This, in my humble opinion, and I reassure you, as a professional working in social media, I am not at all biased, but in all seriousness, this illustrates the power of social media when it comes to being a facilitator of connection between people struggling with similar conditions. Especially in chronic afflictions, where long-term remission is never guaranteed. The TSW community appears to be a place for sharing information and providing support for those that have to face the reality of going through those tough symptoms.

1. Emotional impact and influence

However, there is another side to these communities where more extreme voices can influence other patients trying to get information about their condition and the best course of action to follow. Patients especially those suffering from chronic conditions rely more and more on resources found online, whether they come from reliable sources and/or their peers, often through exchanges on forums.

In this study, I did come across accounts of patients reporting fear and anguish over reading some of these testimonies. TSW appears to be a condition that creates a strong emotional response and a need for a segment of online patients to share aggressive reservations about topical steroid treatments. The lack of official guidance and research on this topic leaves a vacuum that can be filled with unreliable information, extreme opinions, and a propensity to fearmonger by some.

What is left here is a demonization of topical steroid treatments and all medical-based treatments prescribed to treat atopic dermatitis. Of course, this comes from only a portion of patients online, but as is often the case with social media, they can have a louder, persistent, and more vehement voice that is influential or, at the very least, can trigger doubts and questions.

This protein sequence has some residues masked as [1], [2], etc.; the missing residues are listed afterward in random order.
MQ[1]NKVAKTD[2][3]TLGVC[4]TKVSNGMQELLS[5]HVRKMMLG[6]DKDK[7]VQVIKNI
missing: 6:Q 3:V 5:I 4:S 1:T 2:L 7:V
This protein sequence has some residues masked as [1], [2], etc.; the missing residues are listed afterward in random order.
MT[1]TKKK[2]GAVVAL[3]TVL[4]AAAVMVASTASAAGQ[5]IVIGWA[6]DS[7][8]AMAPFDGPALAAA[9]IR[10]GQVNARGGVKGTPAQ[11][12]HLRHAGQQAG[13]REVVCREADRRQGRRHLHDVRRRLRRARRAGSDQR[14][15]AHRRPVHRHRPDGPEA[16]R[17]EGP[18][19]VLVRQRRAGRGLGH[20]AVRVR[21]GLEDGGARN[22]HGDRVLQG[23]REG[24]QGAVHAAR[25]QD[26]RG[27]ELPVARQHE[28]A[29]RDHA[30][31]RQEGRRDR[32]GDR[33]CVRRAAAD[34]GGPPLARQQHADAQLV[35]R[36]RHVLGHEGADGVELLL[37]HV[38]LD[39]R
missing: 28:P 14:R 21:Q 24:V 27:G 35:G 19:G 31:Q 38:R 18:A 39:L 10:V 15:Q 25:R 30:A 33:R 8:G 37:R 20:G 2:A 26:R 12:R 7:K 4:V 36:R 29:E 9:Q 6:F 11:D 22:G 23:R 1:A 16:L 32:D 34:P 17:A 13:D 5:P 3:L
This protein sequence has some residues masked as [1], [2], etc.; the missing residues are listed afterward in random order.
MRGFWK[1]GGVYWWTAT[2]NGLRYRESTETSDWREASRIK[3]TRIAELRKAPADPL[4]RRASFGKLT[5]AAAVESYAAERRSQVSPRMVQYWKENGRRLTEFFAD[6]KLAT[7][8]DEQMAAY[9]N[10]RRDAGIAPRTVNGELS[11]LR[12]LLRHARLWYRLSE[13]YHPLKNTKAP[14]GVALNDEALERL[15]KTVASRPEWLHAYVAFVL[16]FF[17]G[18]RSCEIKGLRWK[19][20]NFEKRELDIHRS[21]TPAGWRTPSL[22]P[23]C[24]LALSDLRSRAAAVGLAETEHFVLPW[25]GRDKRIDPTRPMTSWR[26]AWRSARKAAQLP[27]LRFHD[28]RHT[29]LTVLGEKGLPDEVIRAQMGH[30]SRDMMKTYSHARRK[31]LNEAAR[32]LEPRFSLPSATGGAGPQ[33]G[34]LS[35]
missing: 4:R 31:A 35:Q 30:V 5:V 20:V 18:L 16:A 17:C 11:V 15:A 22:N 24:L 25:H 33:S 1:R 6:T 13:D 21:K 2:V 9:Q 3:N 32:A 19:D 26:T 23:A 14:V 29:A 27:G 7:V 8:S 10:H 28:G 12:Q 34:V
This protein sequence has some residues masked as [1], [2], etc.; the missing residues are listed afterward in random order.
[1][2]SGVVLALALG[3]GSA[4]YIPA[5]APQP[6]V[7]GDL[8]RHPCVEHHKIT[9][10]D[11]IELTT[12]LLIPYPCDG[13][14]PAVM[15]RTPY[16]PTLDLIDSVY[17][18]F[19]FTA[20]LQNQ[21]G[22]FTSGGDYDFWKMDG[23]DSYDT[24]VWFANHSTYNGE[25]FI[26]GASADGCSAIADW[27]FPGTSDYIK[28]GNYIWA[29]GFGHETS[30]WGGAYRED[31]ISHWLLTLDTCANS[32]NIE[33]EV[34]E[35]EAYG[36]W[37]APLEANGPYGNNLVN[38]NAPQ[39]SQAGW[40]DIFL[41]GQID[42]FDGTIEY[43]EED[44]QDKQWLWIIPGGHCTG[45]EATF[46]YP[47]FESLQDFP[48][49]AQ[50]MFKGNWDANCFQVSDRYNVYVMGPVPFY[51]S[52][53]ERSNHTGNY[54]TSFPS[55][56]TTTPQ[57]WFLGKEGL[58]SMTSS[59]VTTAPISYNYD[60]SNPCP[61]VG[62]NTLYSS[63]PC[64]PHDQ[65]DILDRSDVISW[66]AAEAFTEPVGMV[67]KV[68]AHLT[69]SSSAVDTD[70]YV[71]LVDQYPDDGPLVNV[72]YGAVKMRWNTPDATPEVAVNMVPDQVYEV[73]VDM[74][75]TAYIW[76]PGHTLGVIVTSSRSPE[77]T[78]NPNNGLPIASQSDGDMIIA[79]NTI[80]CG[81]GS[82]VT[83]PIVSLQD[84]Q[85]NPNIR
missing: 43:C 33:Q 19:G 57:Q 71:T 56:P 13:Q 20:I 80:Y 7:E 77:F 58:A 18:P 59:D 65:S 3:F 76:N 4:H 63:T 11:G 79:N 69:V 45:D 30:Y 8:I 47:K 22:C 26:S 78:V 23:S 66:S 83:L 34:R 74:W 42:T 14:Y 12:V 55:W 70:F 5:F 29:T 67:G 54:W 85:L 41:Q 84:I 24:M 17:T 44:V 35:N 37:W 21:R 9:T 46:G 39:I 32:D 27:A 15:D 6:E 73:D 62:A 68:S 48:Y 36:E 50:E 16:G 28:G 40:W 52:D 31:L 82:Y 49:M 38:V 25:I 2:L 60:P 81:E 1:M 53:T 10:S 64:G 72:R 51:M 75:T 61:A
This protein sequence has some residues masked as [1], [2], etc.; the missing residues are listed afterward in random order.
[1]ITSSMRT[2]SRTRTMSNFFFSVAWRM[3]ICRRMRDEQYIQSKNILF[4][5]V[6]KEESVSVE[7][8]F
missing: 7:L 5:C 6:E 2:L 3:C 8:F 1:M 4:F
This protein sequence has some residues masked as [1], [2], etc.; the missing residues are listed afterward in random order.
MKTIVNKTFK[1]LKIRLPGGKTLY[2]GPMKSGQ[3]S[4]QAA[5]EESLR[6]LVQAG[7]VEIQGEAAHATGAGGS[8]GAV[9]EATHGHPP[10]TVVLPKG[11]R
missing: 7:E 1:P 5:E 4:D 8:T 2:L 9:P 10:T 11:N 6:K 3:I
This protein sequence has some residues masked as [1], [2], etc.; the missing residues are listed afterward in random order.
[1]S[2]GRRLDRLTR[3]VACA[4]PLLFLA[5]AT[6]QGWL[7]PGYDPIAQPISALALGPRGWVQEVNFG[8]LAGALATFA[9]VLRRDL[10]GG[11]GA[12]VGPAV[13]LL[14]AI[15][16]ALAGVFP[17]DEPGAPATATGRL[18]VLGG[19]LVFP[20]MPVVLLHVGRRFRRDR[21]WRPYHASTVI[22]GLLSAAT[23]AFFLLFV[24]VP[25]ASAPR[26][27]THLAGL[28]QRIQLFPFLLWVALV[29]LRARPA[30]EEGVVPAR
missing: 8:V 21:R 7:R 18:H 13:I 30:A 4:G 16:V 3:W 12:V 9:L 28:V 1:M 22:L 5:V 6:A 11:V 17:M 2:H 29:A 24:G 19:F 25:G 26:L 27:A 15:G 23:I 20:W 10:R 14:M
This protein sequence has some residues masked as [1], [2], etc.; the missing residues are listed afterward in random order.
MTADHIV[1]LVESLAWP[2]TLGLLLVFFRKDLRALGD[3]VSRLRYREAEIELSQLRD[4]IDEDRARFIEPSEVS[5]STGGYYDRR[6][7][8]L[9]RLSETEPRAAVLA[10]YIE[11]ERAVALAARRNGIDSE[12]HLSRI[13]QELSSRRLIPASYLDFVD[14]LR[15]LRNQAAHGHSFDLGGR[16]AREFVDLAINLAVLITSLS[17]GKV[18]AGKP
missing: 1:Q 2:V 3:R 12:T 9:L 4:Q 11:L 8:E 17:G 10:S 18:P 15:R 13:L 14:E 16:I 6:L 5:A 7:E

This verbatim illustrates some TSW-suffering patients’ views on treatment. (Edited slightly to protect anonymity):

“ (…) Also - dupixent is not a solution just like topical steroids are not a solution. They are both band-aids that simply mask symptoms. Going through TSW is your body relearning how to function on its own without the added burden of pharmaceuticals. It’s a true way to actually heal.”

Also read our article: Social Media Listening, Intelligence, Monitoring; what difference does it make?

2. Social media as an amplifier

This research on TSW also highlighted how much of an amplifier online medium can be, bringing to light obscure issues closer to the mainstream. After all, TSW syndrome itself is not a new phenomenon, the first possible case reported in literature dates back to 1979.

More is being done now online to help bring awareness to this condition. Some dermatologists are at the very least aware of it nowadays because of strong minded patients. There is also an association dedicated to bringing resources to patients and a documentary has been released in recent years to help bring more awareness to this subject. It will be very interesting to follow how this evolves in the future and the impact this has on topical steroids and other treatments.

Also read our article: What is the social impact of disease awareness month? the example of Atopic Dermatitis


In my practice, I have seen how much social media intelligence offers a huge opportunity to uncover insights about the state of mind of patients when it comes to challenges and difficulties they have dealing with a chronic condition. It is also an occasion to discover the influences at play for patients trying to make informed decisions about their health.

And you, what do you think of TSW? Are you a patient suffering from it? Do you recognize yourself in this post?
Are you a healthcare professional? Have you ever come across this topic with your patients? How do you manage it?
Find out more about our experience in Atopic Dermatitis



We are proud to launch a new initiative: PatientLIVES a recorded 15-minute session of testimonies with patients interviewed by an APLUSA expert to collect uncovered challenges experienced with the disease.

Our first episode is about Atopic Dermatitis through the angle of TSW (Topical Steroid Withdrawal).

Discover in this short video questions that will be asked to the patient, and be a part of the interview by suggesting your own questions to the patient regarding TSW! Please write in the comment section below.


Edit : short after this article, the PatientLIVES initiative led to this recording of our episode on Atopic Dermatitis : clcik to watch this episode